Check out photography, ancient artifacts, and modern artwork produced by Jewish artists from across the globe at the Jewish Museum, free on Saturdays and Thursdays from 5 to 8 p.m. The permanent exhibition features 800 works—from archaeological objects to interactive media—that trace the Jewish journey over 4,000 years.
Filled with exhibits showcasing African-American art, literature, and achievement, the Schomburg Center for Research in Black Culture hosts many free music performances, lectures, and conversations (such as between funk musician George Clinton and Roots drummer Questlove). Reservations are usually required.
Several groups offer neighborhood tours at no cost. The Union Square Partnership every Saturday at 2 p.m. (meet at the Abraham Lincoln statue) and the Village Alliance offer a variety of themed self-guided tours, like traveling in the footsteps of the Beat Generation.
The Queens Library regularly hosts free cultural events open to the public. Check their website for listings of poetry readings, concerts, and performances.
Recently renovated, Wave Hill is known as one of New York's premier gardens and cultural centers. Weekly poetry performances and notable author readings are set among the scenic botanical gardens. Admission is free Tuesdays and Saturdays from 9 a.m. to noon.
The Brooklyn Children's Museum offers free admission on Thursdays from 3 to 5 p.m. and every third Thursday from 3 to 7 p.m. Exhibits let children don wizard costumes, observe residents of the Animal Outpost, or examine insects from the wildlife collection. Very young visitors will enjoy the Totally Tots area. Enjoy a free concert during the series in June and July.
Free your children's inner Picasso when you bring them to the Children's Museum of the Arts, where they can learn how to paint, sculpt, or appreciate all different kinds of art. Entrance is by donation only on Thursdays from 4 to 6 p.m.
The Staten Island Children's Museum offers daily free programs (admission to the museum is $6, except for Cool School Holidays, when it’s free. Grandparents get in free on Wednesdays). Kids can learn how to be a chef at Kidz Cook, or create collages at Crafty Kids.
Wine connoisseurs will enjoy free wine tastings at any number of wine shops in the city, including Big Nose Full Body in Park Slope, Brooklyn. The store offers free tastings on Saturdays from 4 to 6 p.m., with a different theme each week.
Sunbathe, rock climb, or drop your fishing line in Harlem Meer Pond in Central Park. This vast urban green space offers almost every outdoor amenity. Keep an eye out for one of the many free concerts or plays performed primarily during the warmer months.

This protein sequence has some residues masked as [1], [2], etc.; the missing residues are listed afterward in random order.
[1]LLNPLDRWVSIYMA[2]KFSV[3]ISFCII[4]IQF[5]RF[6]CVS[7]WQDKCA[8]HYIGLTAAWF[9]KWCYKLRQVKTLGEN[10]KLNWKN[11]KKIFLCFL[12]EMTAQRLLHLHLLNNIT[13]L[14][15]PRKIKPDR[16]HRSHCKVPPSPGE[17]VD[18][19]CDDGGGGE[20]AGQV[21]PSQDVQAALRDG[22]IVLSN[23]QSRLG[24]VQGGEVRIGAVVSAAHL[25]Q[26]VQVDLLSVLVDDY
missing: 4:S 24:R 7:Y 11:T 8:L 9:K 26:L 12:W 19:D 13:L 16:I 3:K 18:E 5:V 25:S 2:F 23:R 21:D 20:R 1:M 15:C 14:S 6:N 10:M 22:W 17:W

- Nat Geo Expeditions
Enjoy a breath of fresh air by the shore at Clay Pit Ponds State Park Preserve, located on the edge of Staten Island. Explore artifacts left by the Leni Lenape Indians, or learn about local ecology on a nature walk.
Enjoy some sandy fun just outside the city at Jones Beach State Park. Bring your rod for some surf fishing, or head inside the Theodore Roosevelt Nature Center ($4 admission) to learn about the challenges facing the local environment. The free park is open during daylight hours.
For a scenic maritime tour of the New York Bay, hop aboard the free Staten Island Ferry. The ship's route offers views of the Statue of Liberty and the Manhattan skyline.
Stroll along the Hudson in Riverside Park, which stretches for four miles between 72nd and 158th streets. Summer programming includes free kayak paddling instruction, yoga, and Pilates.
Admire the Statue of Liberty from the scenic vistas inside of Castle Clinton National Monument, or learn about the park's important military history from costumed park rangers.
From June to August, check out Bryant Park for a free outdoor movie screening. Movies are shown weekly on Mondays between 8 and 9 p.m. The movies are generally old classics, but the genres ranges weekly. Be sure to get there early, as the park fills up quickly with avid moviegoers.
Theater buffs start lining up at 6 a.m. for tickets to Free Shakespeare in the Park, presented free each summer. Tickets are distributed at 1 p.m. the day of the show at either the Delacorte Theater in Central Park or the Public Theater in the East Village. There are two productions each summer, five weeks per year.